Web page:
Thursday calmer at East Point housing office

East Point housing officials began accepting Section 8 applications 90 minutes early Thursday morning after crowds of people showed up to turn in the forms.

A day after a crowd of 30,000 mobbed the housing authority offices to pick up the forms, a small crowd of less than a dozen people began lining up around 5 a.m. The group was dispersed by East Point police about an hour later. But shortly after 7 a.m., officials allowed people to line up on the sidewalk adjacent to the building. There were about 50 people in line at 7:30, when officials brought out boxes and began to accept the applications. That process had been scheduled to begin at 9 a.m. Applications will be accepted until 5:30 p.m.

Police used cones to set up a special lane on Norman Berry Drive where people could drop off their forms without getting out of their cars. Housing authority workers in lime green shirts were collecting the applications  in cardboard boxes; police officers were then directing them back into traffic. At 8:30 a.m. the process was running smoothly.

"It's more of a traffic concern today," East Point Police Chief Leander Robinson told the AJC.

Kim Lemish, executive director of the East Point Housing Authority, said, "Today we are accommodating the crowd." She said she spoke Wednesday with the Atlanta field office of the federal Department of Housing and Urban Development and "they expressed their concern about what happened yesterday" and were working on ideas to facilitate the process.

She acknowledged that some of the people who turn in applications will wait years to get housing under the program. She said they will be put on a list but that the process is not necessarily a first-come-first-serve basis. Other criteria, such as financial need, family size, employment status, age and disability, could move some people up on the list.

Lemish said 13,000 applications were distributed Wednesday and that everyone who showed up before the 1 p.m. deadline received one.

Applicants came from all over the metro area and some came from other states. Since the program is a federal program, applications are not limited to East Point residents, Lemish said.

The current process is being conducted because, while all housing units are filled, the waiting list is depleted and the current group of applicants will be put on a new waiting list. There are a total of 655 housing spots available -- 200 public housing units and 455 vouchers for rent assistance in private housing. East Point currently has five housing developments, but three of them will be closed or sold.

Lemish said it will likely be six months before any vacancies arise and that people could spend up to 10 years on the waiting list.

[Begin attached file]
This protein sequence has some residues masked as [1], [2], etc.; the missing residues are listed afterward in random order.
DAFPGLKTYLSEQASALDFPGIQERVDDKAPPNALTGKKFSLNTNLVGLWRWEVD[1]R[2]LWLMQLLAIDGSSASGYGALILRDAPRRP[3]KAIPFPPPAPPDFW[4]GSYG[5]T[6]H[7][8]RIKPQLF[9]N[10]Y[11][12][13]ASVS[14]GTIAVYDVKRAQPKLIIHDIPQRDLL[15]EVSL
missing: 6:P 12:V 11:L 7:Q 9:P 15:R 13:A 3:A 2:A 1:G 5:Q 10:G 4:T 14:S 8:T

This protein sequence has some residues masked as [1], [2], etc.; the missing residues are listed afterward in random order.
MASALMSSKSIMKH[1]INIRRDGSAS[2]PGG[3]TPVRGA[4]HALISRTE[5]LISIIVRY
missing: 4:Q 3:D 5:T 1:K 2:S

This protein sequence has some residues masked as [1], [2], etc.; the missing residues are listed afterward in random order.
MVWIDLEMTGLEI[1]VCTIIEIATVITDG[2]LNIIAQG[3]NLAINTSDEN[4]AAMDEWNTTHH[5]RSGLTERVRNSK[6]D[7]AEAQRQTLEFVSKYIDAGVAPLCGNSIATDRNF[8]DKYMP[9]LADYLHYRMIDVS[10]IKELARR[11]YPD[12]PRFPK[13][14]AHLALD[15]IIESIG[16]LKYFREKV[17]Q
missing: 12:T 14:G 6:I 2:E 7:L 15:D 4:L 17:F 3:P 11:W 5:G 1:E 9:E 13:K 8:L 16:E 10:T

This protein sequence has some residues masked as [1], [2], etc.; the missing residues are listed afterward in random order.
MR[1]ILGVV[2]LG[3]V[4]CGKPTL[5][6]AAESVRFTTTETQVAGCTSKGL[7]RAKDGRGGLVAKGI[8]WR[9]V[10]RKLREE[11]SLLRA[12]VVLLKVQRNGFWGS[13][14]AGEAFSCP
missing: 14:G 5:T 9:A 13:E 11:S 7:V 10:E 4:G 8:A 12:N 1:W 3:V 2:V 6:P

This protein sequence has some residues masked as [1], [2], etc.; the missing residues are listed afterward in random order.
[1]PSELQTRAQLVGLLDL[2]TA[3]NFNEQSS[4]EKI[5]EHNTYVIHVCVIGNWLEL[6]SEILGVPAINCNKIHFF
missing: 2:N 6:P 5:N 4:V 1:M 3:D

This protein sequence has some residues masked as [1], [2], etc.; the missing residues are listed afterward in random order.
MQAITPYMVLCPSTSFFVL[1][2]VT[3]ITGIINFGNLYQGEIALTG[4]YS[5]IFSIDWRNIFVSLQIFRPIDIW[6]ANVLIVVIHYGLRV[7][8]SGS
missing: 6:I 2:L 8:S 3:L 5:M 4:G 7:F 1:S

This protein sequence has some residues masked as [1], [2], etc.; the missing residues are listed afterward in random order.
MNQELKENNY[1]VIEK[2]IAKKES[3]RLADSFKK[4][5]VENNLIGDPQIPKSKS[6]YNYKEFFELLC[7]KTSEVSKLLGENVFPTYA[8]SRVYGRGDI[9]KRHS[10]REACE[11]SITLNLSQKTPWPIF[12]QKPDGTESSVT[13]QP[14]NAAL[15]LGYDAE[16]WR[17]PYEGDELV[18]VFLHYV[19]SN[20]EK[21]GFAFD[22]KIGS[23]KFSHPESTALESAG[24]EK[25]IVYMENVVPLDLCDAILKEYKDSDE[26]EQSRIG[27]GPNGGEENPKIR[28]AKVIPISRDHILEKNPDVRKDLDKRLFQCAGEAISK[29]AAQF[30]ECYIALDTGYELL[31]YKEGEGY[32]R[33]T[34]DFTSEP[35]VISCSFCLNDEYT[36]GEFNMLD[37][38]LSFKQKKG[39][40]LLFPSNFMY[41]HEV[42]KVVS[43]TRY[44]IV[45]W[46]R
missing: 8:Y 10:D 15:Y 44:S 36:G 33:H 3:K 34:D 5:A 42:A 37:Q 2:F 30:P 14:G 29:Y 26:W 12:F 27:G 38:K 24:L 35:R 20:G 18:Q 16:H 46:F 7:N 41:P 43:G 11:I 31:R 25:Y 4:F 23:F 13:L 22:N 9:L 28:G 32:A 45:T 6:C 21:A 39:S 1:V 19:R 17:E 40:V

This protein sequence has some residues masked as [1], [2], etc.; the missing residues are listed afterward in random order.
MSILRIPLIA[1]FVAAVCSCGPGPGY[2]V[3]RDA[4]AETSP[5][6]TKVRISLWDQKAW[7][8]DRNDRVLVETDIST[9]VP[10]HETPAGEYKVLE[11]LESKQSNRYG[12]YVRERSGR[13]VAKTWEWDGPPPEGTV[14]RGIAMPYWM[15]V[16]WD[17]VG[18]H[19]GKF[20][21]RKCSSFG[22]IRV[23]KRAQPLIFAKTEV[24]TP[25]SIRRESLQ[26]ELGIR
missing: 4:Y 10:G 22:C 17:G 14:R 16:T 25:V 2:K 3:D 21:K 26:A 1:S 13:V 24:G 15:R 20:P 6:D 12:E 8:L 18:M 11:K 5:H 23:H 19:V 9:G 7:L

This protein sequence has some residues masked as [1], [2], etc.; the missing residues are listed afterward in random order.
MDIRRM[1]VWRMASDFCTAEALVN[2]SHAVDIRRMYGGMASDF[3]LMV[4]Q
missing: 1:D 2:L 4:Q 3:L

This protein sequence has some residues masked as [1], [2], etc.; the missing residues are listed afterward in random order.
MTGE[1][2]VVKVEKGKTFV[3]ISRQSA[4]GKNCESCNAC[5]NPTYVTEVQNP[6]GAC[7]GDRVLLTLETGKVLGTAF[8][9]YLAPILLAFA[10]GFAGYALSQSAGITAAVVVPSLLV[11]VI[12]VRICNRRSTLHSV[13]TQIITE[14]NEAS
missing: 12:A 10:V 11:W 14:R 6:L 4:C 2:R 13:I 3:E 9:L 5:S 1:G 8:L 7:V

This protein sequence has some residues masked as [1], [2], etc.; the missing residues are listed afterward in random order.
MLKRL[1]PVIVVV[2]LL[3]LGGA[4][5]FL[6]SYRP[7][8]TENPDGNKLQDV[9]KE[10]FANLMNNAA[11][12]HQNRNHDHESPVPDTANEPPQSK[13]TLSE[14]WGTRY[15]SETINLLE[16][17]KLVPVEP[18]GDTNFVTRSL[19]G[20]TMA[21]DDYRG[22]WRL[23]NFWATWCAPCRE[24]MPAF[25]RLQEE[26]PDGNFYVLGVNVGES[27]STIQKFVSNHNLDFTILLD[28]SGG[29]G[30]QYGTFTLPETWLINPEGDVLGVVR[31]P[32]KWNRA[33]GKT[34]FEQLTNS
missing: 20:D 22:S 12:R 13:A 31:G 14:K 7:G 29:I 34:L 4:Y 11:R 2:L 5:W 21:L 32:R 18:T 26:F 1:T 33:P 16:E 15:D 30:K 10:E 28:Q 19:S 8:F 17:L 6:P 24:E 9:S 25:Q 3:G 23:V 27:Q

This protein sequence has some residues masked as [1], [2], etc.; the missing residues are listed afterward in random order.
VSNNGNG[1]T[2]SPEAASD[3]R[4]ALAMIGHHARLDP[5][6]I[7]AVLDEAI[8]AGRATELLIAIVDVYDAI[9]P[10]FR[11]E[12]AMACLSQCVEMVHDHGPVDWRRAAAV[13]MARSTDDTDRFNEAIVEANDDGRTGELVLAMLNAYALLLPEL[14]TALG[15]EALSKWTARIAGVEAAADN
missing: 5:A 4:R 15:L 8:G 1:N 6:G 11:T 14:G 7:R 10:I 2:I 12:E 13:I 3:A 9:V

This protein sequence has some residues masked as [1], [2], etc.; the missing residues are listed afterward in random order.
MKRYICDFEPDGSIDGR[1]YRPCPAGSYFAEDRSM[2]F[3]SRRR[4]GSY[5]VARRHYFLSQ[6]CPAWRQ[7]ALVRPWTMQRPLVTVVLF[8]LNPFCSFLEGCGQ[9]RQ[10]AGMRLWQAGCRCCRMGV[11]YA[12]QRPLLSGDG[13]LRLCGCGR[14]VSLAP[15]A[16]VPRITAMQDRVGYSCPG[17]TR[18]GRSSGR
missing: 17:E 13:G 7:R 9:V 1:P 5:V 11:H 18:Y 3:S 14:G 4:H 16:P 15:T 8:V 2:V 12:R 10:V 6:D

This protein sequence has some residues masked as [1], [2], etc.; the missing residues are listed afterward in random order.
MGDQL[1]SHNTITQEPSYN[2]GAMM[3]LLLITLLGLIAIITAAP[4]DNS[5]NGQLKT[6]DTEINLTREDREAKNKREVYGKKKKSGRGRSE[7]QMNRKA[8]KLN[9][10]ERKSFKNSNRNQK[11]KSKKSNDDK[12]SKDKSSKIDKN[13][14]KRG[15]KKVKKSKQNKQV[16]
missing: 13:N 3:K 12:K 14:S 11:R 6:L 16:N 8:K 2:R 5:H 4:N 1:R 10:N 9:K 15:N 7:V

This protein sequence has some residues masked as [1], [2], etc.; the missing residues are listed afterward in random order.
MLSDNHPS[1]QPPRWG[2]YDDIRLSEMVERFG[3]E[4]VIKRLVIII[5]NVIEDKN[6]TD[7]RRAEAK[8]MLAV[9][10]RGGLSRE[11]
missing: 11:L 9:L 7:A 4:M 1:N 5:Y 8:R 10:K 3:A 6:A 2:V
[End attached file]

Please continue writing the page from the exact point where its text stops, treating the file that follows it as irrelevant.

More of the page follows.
Applicants have until Aug. 30 to turn in their application. Leming said that in the future the process will be done electronically and that people without computer access can come to the housing authority office to use the computer.

While Thursday's process went much smoother, there were some confusing moments early on.

Marissa White arrived at the Housing Authority office about 6:25 a.m. Thursday and walked up to the front door to wait to turn in her application.

Within minutes, an East Point police officer drove by and told White she could not wait outside the office.

“They want us to mail it in, but most folks aren’t going to mail theirs in, thinking they will get lost in the mail,” she said. “And they said first come, first served, so I’m going to be there first,” she said.

White said she lined up at Tri-Cities Plaza just after midnight Wednesday morning to get her application.

“It was so disorganized,” White said. She said authorities had set up barricades to keep the lines orderly, “but those folks knocked them down in 30 minutes.”

“It was crazy,” she said. “It was a sight to see.”

An estimated 30,000 people suffered through hours in the hot sun, angry flare-ups in the crowd, and lots of frustration and confusion for a chance to receive a government-subsidized apartment.

The massive event sometimes descended into a chaotic mob scene filled with anger and impatience. Some 62 people needed medical attention and 20 of them were transported to a hospital, authorities said. A baby went into a seizure in the heat and was stabilized at a hospital. People were removed on stretchers and when a throng of people who had been waiting hours in a line was told to move to another line, people started pushing, shoving and cursing, witnesses said.

Still, officials of East Point declared the day a success. Nobody was arrested and nobody was seriously injured, they said.